Never Say Never Again composer Michel Legrand dies aged 86

The Frenchman died on Saturday morning at his home in Paris.

Michel Legrand in 2015 (Georges Biard)

Composer Michel Legrand died early on Saturday with his wife, the French actress Macha Meril, at his side. Legrand’s publicist confirmed the details to AFP according to Variety .

Legrand was extraordinarily prolific as a film composer with more than 200 film and television scores to his credit as well as numerous songs. In 1968 he won the Oscar for Best Original Song for The Thomas Crown Affair and went on to win the 1971 and 1983 award for Best Original Score for his work on Summer of ’42 and Yentl.

Before Legrand agreed to work on Never Say Never Again, James Horner and John Barry were both contenders. Depending on whether you believe director Irvin Kershner or producer Jack Schwartzman, Horner was unavailable or vetoed by Sean Connery. Barry simply declined out of loyalty to Cubby Broccoli.

As well as the score for  Never Say Never Again, Legrand composed the theme song, which was performed by Lani Hall.

Michel Legrand

Legrand was born in Paris to conductor and composer Raymond Legrand and Marcelle Ter-Mikaëlian, sister of conductor Jacques Hélian.

Legrand studied music at the Conservatoire de Paris from age 11, working with, among others, Nadia Boulanger and graduated with top honours as both a composer and a pianist. He established his name in the United States by working with such jazz stars as Miles Davis and Stan Getz. His sister Christiane Legrand was a member of the Swingle Singers and his niece Victoria Legrand is a member of the indie rock duo Beach House.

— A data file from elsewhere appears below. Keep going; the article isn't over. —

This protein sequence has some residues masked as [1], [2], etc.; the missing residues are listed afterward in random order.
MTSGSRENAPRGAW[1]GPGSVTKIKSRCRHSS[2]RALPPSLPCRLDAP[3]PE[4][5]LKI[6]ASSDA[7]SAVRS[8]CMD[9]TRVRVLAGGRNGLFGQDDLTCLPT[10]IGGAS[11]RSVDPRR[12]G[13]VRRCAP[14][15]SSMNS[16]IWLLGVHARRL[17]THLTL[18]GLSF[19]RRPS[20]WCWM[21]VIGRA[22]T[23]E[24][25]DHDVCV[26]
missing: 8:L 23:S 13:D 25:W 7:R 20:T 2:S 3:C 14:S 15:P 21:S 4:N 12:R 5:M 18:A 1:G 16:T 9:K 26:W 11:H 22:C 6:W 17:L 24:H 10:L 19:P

Legrand composed music for Jacques Demy’s films The Umbrellas of Cherbourg (1964) and The Young Girls of Rochefort (1966), and appeared and performed in Agnès Varda’s Cléo from 5 to 7 (1961). He also composed music for The Thomas Crown Affair (1968), which features the song The Windmills of Your Mind, The Lady in the Car with Glasses and a Gun (1970), The Go-Between (1971), Summer of ’42 (1971) and Orson Welles’s last-completed film F for Fake (1974).

He would later compose the score for Welles’s posthumously-released movie The Other Side of the Wind (2018). He also composed the score for Yentl (1983), as well as the film score for Louis Malle’s film Atlantic City (1980). His instrumental version of the theme from Brian’s Song charted 56th in 1972 on the Billboard’s pop chart.

The composer remained active until his death and had concerts scheduled to take place in the spring.

This article includes content adapted from Wikipedia under CC BY-SA 3.0 licence.

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